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TWO Houfholds, both alike in Dignity,
In fair Verona, (where we lay our Scene)
Do, with their death, bury their Parents' firife.
ESCALUS, Prince of Verona.
Montague, Two Lords, Enemies to each "other.
Romeo, Son to Montague.
Mercutio, Kinfman to the Prince, and Friend to Romeo. Benvolio, Kirfman to Romeo.
Tybalt, Kinfman to Capulet.
Balthafar, Servant to Romeo.
Page to Paris.
Servants to Capulet.
Abram, Servant to Montague.
Peter, Servant to the Nurfe.
Lady Montague, Wife to Montague.
Lady Capulet, Wife to Capulet.
Juliet, Daughter to Capulet, in love with Romeo.
Citizens of Verona, feveral men and women relations to Capulet, Maskers, Guards, Watch, and other Attendants.
The SCENE, in the beginning of the fifth A&t, is in Mantua; during all the rest of the Play, in and near Verona.
Plot from a Novel of Bandello. Pope.
This Novel is tranflated in Painter's Palace of Pleafure.
Editions of this Play.
I. 1597. John Danter.
2. 1599. Tho. Crede for Cuthbert Burby.
3. 1637. R. Young for John Smethwick.
No date. John Smethwick. I have only the folio.
ACT I. SCENE I.
The Street in Verona.
Enter Sampfon and Gregory, (with fwords and bucklers) two fervants of the Capulets.
REGORY, on my word, (1) we'll not carry
Greg. No, for then we fhould be colliers.
(1) we'll not carry coals.] A phrafe then in use, to fignify the bearing injuries. WARBURTON.
This is pofitively told us; but if another critic fhall as pofitively deny it, where is the proof? I do not certainly know the meaning of the phrafe, but it seems rather to be to fmother anger, and to be ufed of a man who burns inwardly with refentment, to which he gives no vent.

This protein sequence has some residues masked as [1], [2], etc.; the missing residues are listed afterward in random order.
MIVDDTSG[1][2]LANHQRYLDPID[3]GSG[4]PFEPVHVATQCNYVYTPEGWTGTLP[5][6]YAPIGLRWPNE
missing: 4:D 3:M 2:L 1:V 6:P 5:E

Shakespeare ufes it in this fenfe, Life of King Henry V. act iii. fc. iii. Bay. Nym and Bardolph are fworn brothers in filching, and in "Calais they stole a fire-fhovel; I know by that piece of fervice "the men would carry coals."
So it is ufed by Skelton, in his poem, intitled, Why come ye not to Court? Works, p. 142.
"Will you bear no coals?"
And by Ben Jobnfon, Every Man out of bis Humour, act v. fc. i. Pantarvolo to the groom.
". See here comes one that will carry coals;
"Ergo, will hold my dog."
And again, act v. fc. iii.
"Take heed, Sir Puntar-vole, what you do,
"He'll bear no coals, I can tell you, (o' my word.")
I therefore retract my note on this paffage.
Sam. I ftrike quickly, being mov'd.
Greg. But thou art not quickly mov'd to ftrike. Sam. A dog of the Houfe of Montague moves me. Greg. To move, is to ftir; and to be valiant, is to stand; therefore, if thou art mov'd, thou runn'ft away. Sam. A dog of that houfe fhall move me to ftand. I will take the wall of any man, or maid of Montague's.. Greg. That fhews thee a weak flave; for the weakest goes to the wall.
Sam. True, and therefore women, being the weakest, are ever thruft to the wall:-therefore I will push Montague's men from the wall, and thruft his maids to the wall.
Greg. The quarrel is between our mafters, and us their men.
Sam. 'Tis all one, I will fhew myself a tyrant: when I have fought with the men, I will be (2) cruel with the maids, and cut off their heads.
Greg. The heads of the maids?
Sam. Ay, the heads of the maids, or the maidenheads, take it in what sense thou wilt.
Greg. They must take it in fenfe, that feel it.
Sam. Me they fhall feel, while I am able to ftand: and 'tis known I am a pretty piece of flesh.
Greg. "Tis well thou art not fifh; if thou hadft, thou hadft been poor John. Draw thy tool, here comes-of the Houfe of the Montagues.
Enter Abram and Balthafar.
Sam. My naked weapon is out; quarrel, I will back thee.
Greg. How, turn thy back and run?
Sam. Fear me not.
Greg. No, marry: I fear thee!
Sam. Let us take the law of our fides, let them be
Greg. I will frown as I pafs by, and let them take it as they lift.
(2) cruel with the maids,] The first folio reads civil with the maids.